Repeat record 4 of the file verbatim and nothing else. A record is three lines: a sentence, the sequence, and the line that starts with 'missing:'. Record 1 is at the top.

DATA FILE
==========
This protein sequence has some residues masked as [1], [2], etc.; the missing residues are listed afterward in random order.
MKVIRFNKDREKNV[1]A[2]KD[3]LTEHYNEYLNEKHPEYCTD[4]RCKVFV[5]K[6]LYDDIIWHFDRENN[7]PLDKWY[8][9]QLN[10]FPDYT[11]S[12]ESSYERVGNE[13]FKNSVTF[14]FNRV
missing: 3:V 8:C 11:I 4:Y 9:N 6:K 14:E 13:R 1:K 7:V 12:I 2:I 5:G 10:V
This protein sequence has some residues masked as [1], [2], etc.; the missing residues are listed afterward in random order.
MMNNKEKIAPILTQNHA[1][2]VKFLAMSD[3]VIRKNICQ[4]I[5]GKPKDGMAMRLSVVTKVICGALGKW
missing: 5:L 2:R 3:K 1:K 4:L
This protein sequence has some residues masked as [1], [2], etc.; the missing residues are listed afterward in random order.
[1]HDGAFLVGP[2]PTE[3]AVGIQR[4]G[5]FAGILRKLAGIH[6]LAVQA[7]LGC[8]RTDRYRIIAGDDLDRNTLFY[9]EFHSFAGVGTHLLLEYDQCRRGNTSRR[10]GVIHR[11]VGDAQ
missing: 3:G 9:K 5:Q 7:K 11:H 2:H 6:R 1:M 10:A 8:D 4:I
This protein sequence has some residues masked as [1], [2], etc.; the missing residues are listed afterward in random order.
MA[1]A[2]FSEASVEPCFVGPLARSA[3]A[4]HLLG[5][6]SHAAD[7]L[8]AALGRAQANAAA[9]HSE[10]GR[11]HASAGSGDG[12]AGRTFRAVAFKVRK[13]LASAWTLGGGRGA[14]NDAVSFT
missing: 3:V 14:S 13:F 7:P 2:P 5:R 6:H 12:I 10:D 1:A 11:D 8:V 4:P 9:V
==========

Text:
This protein sequence has some residues masked as [1], [2], etc.; the missing residues are listed afterward in random order.
MA[1]A[2]FSEASVEPCFVGPLARSA[3]A[4]HLLG[5][6]SHAAD[7]L[8]AALGRAQANAAA[9]HSE[10]GR[11]HASAGSGDG[12]AGRTFRAVAFKVRK[13]LASAWTLGGGRGA[14]NDAVSFT
missing: 3:V 14:S 13:F 7:P 2:P 5:R 6:H 12:I 10:D 1:A 11:D 8:V 4:P 9:V